This means that while theory is nice, what is really important is what happens in real life.
Most of the time when clients hire us, they hire us because we can impact the bottom line through changing the behavior of their employees. Most of them don’t care about the theory behind that change no matter how wonderful it is (e.g., The Four Drive Theory of Employee Motivation) – what they want is results.
Which gets me to the point of this post – if we are really about changing behavior, why do we care about motivation?
Think about it – motivation in and of itself does not change anything. You can be motivated and pumped up and rearing to go and still not accomplish anything. I’ve been motivated for years to loose weight – yet up until a few months ago, I haven’t done anything about it. In their book, “Change Anything” Patterson, Grenny, Maxfield, McMillan and Switzler (the guys from Vital Smart who wrote Crucial Conversations and Influencer) talk about how motivation is just one aspect that is required to achieve personal change. Indeed, they talk about the fact that if all we have is motivation, no matter how much it is, we are most likely headed for failure.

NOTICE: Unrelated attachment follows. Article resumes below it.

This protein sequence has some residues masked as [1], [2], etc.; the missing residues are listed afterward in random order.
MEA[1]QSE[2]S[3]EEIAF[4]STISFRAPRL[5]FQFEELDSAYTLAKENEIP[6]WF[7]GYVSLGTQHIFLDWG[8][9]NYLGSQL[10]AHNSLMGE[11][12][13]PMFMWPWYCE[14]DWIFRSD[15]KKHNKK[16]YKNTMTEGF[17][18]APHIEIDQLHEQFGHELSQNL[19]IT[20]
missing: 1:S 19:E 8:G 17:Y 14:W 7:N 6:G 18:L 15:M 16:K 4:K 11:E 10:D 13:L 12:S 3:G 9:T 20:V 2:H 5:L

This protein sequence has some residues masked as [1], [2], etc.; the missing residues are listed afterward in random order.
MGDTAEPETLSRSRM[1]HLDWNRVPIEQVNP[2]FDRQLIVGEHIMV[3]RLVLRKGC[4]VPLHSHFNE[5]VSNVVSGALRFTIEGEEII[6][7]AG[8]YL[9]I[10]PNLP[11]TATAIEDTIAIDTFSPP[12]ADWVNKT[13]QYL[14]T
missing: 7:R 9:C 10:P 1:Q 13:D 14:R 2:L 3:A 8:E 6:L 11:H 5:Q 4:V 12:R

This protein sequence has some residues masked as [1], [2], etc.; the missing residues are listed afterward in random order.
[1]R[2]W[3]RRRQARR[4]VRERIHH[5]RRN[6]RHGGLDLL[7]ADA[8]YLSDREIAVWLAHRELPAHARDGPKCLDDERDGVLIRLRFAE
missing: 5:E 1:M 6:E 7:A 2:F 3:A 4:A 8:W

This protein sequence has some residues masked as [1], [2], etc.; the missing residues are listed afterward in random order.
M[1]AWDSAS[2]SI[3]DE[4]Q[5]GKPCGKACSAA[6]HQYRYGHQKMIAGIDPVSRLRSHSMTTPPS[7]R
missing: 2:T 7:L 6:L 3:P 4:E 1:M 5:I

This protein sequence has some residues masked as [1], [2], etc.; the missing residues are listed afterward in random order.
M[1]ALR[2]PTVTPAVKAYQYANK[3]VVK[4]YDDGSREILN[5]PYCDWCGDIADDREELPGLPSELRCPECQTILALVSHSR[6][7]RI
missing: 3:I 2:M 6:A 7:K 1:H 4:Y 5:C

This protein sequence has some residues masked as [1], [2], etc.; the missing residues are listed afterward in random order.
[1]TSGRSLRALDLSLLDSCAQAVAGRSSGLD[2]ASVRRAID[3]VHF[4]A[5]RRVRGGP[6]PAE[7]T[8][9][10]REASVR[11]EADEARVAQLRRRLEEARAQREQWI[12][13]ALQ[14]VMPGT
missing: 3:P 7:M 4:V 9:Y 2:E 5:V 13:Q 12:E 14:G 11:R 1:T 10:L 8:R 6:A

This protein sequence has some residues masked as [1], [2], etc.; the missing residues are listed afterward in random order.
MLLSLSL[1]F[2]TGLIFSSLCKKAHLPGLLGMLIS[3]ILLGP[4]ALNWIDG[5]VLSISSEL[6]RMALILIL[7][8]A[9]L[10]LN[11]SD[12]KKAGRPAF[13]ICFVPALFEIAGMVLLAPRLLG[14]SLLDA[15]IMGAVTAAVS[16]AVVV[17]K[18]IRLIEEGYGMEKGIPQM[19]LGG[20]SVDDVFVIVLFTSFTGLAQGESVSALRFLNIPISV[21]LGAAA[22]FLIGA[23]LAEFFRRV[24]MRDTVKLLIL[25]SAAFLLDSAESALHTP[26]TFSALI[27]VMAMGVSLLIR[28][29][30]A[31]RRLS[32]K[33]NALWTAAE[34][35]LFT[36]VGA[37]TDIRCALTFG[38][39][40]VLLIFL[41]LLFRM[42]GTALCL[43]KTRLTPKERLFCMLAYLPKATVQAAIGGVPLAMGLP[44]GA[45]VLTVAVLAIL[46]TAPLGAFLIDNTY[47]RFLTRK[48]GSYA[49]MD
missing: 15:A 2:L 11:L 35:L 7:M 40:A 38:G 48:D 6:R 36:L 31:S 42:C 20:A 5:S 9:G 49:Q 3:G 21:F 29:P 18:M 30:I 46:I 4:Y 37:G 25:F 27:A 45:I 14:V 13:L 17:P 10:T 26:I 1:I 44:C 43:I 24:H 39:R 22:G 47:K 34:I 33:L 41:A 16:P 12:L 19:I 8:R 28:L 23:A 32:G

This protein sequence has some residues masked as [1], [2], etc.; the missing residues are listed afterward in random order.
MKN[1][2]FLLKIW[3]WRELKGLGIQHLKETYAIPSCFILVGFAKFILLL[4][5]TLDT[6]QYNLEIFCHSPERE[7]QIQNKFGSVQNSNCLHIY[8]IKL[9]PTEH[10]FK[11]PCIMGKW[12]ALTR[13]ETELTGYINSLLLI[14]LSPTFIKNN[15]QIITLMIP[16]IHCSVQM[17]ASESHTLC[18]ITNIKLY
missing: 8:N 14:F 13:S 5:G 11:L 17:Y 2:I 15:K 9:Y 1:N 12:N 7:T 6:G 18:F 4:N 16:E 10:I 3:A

To drive change we also need to have the skills, tools and knowledge necessary to achieve that change. We need to have a social network that supports us in our change efforts and isn’t trying (actively or passively) to derail that change. We also need an environment that helps us and doesn’t hinder us. In other words, motivation by itself is not enough.
Motivation is vital to this whole equation. It is the impetus to get us off our butts and start doing something. It is the pressure that is applied to us throughout the change process – the pressure to continue and not quit when it gets tough. It is the internal drive and fortitude to keep going and keep pushing oneself. Without motivation, no change would happen.
And that my friends, is the reason that motivation is important.